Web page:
Great Loss to Karuk Tribe

Andre Cramblit andrekar at NCIDC.ORG
Tue Oct 24 19:21:29 UTC 2006


ctober 23, 2006

William Bright, 78, Expert in Indigenous Languages, Is Dead

By MARGALIT FOX
William Bright, an internationally renowned linguist who spent more  
than half a century inventorying the vanishing riches of the  
indigenous languages of the United States, died on Oct. 15 in  
Louisville, Colo. He was 78 and lived in Boulder, Colo.

The cause was a brain tumor, said his daughter, Susie Bright, the  
well-known writer of erotica.

At his death, Mr. Bright was professor adjoint of linguistics at the  
University of Colorado, Boulder. He was also emeritus professor of  
linguistics and anthropology at the University of California, Los  
Angeles, where he taught from 1959 to 1988.

An authority on the native languages and cultures of California, Mr.  
Bright was known in particular for his work on Karuk (also spelled  
Karok), an American Indian language from the northwest part of the  
state. Shortly before his death, in recognition of his efforts to  
document and preserve the language, he was made an honorary member of  
the Karuk tribe, the first outsider to be so honored.

His books include “American Indian Linguistics and  
Literature” (Mouton, 1984); “A Coyote Reader” (University of  
California, 1993); “1,500 California Place Names: Their Origin and  
Meaning” (University of California, 1998); and “Native American  
Placenames of the United States” (University of Oklahoma, 2004).

Mr. Bright’s approach to the study of language was one seldom seen  
nowadays. With the ascendance of Noam Chomsky in the late 1950’s,  
linguistics shifted its focus from documenting language as an  
artifact of human culture to analyzing it as a window onto human  
cognition.

But to Mr. Bright, language was inseparable from its cultural  
context, which might include songs, poetry, stories and everyday  
conversation. And so, lugging unwieldy recording devices, he  
continued to make forays into traditional communities around the  
world, sitting down with native speakers and eliciting words, phrases  
and sentences.

Among the languages on which he worked were Nahuatl, an Aztec  
language of Mexico; Cakchiquel, of Guatemala; Luiseño, Ute, Wishram  
and Yurok, languages of the Western United States; and Lushai,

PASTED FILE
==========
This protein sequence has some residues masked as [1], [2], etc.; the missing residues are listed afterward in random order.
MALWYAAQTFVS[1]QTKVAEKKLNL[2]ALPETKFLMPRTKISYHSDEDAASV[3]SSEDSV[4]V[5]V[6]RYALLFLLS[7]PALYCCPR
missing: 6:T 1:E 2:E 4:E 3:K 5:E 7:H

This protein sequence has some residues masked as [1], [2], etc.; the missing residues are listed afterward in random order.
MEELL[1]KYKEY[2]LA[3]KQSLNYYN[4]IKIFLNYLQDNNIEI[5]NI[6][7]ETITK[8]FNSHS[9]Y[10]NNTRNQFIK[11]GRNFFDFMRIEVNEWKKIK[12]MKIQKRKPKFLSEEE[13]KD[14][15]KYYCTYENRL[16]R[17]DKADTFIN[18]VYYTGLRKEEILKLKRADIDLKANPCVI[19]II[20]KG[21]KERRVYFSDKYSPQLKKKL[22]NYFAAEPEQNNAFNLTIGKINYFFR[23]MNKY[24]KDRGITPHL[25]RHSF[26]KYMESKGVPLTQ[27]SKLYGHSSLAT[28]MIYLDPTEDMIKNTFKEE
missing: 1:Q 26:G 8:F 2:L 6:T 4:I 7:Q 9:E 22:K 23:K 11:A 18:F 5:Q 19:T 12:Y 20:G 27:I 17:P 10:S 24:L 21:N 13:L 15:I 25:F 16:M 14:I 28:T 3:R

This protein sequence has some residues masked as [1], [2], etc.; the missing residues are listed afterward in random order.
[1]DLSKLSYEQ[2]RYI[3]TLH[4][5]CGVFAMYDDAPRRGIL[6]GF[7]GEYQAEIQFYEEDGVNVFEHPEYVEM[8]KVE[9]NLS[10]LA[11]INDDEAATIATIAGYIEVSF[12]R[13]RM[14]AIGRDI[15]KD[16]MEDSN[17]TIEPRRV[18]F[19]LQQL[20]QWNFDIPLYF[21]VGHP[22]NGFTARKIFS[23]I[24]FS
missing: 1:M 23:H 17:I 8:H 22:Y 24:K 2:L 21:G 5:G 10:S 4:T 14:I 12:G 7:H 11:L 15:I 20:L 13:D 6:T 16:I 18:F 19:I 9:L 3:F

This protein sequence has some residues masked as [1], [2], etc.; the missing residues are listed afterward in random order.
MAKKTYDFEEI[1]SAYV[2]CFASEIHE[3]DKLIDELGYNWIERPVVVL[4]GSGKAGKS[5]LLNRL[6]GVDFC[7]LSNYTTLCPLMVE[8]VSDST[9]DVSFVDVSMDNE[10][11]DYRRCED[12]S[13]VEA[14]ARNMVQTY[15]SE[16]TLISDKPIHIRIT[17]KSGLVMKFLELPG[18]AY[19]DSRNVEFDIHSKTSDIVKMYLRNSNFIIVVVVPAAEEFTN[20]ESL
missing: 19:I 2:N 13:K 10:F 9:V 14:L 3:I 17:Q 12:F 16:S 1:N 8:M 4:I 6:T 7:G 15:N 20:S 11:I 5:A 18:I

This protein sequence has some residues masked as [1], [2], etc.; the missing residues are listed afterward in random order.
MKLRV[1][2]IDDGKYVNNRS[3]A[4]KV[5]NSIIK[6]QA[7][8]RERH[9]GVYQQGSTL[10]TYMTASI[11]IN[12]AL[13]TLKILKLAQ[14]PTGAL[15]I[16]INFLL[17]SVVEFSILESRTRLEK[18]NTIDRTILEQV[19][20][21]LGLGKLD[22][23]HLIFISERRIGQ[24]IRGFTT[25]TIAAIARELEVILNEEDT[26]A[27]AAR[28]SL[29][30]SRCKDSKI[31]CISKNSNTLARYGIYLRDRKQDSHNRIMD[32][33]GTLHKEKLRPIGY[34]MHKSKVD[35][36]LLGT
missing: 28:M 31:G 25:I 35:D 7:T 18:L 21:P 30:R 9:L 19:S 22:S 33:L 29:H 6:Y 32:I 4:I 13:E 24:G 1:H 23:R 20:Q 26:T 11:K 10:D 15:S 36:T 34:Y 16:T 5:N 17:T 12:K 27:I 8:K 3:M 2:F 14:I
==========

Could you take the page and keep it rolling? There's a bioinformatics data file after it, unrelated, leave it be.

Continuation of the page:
Kannada, Tamil and Tulu, languages of the Indian subcontinent.

William Oliver Bright was born on Aug. 13, 1928, in Oxnard, Calif. He  
received a bachelor’s degree in linguistics from the University of  
California, Berkeley, in 1949. After a stint in Army intelligence, he  
earned a doctorate in linguistics from Berkeley in 1955.

He began his fieldwork among the Karuk in 1949. At the time, their  
language was a tattered remnant of its former splendor, spoken by  
just a handful of elders. Since encounters with Europeans had rarely  
ended well for the Karuk, the community had little reason to welcome  
an outsider.

But Bill Bright was deferential, curious and, at 21, scarcely more  
than a boy. He was also visibly homesick. The Karuk grandmothers took  
him in, baking him cookies and cakes and sharing their language. They  
named him Uhyanapatanvaanich, “little word-asker.”

In 1957, Mr. Bright published “The Karok Language” (University of  
California), a detailed description of the language and its  
structure. Last year, the tribe published a Karuk dictionary,  
compiled by Mr. Bright and Susan Gehr. Today, Karuk children learn  
the language in tribal schools.

Mr. Bright was divorced twice and widowed twice. From his first  
marriage, he is survived by his daughter, Susannah (known as Susie),  
of Santa Cruz, Calif. Also surviving are his wife, Lise Menn, a  
professor of linguistics at the University of Colorado; two stepsons,  
Stephen Menn of Montreal and Joseph Menn of Los Angeles; one  
grandchild; and two step-grandchildren.

His other books include “The World’s Writing Systems” (Oxford  
University, 1996), which he edited with Peter T. Daniels; and the  
International Encyclopedia of Linguistics (Oxford University, 1992),  
of which he was editor in chief. From 1966 to 1987, Mr. Bright was  
the editor of Language, the field’s flagship journal.

The professor was also a meticulous reader of all his daughter’s  
manuscripts. He displayed the finished products — among them “Susie  
Bright’s Sexual State of the Union” (Simon & Schuster, 1997) and  
“Mommy’s Little Girl: On Sex, Motherhood, Porn and Cherry  
Pie” (Thunder’s Mouth Press, 2003) — proudly on his shelves at home.
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